What the Proposed ACO Regulations Say About Legal Structures and Governance The third advisory in our series on the newly proposed ACO regulations implementing Section 3022 of the PPACA

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This advisory focuses on the permissible legal structures and governance options available under the proposed regulations. Although many aspects of the regulations have been characterized as burdensome or overly intrusive, they give would-be participants great flexibility and latitude to structure and govern an accountable care organization.

To briefly recap, the Patient Protection and Affordable Care Act (PPACA) provides for the creation of an ACO comprised of physicians, hospitals, and other health care suppliers willing to enter into a three-year Shared Savings Program agreement with the Centers for Medicare & Medicaid Services and be accountable for the care of at least 5,000 Medicare beneficiaries. If certain quality performance standards are met, the ACO is eligible to receive shared savings bonus payments in addition to normal fee for services payments.

The proposed regulations include four structural requirements, each of which is discussed in detail in this advisory: (1) the form of entity must be recognized under state law; (2) the ACO must have a tax identification number; (3) the ACO must be comprised of eligible ACO participants; and (4) the ACO must have an established mechanism for shared governance.

Form of entity

The proposed rules merely advise that the ACO be "authorized to conduct its business under applicable state law” and "be capable of (1) receiving and distributing shared savings; (2) repaying shared losses; (3) establishing, reporting, and ensuring compliance with program requirements; and (4) performing the other ACO functions identified in the statute." These latter four capabilities are operational in nature, and will be addressed in a later advisory.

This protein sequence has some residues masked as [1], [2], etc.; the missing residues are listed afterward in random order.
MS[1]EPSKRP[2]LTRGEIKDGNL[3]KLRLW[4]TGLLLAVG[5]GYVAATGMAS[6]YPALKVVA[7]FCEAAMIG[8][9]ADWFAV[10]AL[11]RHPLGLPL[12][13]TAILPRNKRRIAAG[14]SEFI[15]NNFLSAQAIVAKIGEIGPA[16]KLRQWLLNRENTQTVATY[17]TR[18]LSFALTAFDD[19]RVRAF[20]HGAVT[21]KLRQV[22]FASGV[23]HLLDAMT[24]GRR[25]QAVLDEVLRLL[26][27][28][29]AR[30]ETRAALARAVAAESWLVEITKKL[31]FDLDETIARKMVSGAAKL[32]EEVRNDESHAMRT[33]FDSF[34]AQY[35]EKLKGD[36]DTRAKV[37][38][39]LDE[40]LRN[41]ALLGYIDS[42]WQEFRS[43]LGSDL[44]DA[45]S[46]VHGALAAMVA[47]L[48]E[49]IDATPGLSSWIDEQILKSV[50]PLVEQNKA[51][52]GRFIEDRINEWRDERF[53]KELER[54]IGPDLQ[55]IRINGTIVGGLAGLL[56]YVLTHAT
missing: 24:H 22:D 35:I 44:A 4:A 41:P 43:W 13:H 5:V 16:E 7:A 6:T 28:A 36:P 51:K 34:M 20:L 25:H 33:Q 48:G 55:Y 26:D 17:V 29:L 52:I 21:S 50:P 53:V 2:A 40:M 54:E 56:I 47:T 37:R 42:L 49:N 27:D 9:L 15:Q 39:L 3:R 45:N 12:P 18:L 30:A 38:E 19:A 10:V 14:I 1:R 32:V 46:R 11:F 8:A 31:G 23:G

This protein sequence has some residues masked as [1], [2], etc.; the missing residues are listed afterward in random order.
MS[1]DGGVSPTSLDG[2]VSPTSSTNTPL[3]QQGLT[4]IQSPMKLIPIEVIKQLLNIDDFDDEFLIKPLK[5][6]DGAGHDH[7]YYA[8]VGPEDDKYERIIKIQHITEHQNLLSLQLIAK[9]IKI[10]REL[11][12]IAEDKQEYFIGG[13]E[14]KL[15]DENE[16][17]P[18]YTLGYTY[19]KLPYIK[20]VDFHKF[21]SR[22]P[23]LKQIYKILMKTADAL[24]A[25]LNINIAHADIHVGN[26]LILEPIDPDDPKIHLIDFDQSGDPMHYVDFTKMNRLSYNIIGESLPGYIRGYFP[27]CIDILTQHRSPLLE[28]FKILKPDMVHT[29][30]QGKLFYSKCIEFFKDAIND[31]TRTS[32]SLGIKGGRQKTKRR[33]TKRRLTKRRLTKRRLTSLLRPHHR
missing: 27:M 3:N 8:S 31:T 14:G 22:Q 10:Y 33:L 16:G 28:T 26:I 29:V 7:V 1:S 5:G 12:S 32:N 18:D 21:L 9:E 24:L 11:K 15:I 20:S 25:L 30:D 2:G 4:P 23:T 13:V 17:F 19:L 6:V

State law authorizes a number of forms of legal entities, from partnerships (both limited and general), to corporations (both nonprofit and for-profit), unincorporated associations, cooperatives, and limited liability companies. The proposed regulations do not limit the form of entity. For a variety of reasons, we anticipate that many ACOs will be formed by hospitals employing physicians (operating as nonprofit or for-profit corporations) and that most new ACOs formed by more than one owner will be formed as limited liability companies (LLCs). LLCs allow their owners, called members, to limit their liability to the amount of capital contributed. LLCs also allow for maximum flexibility in the allocation of tax profits/losses as well as distributions of cash. Often LLCs are less formally run, without the need for board meetings, corporate resolutions, minutes, and the like.

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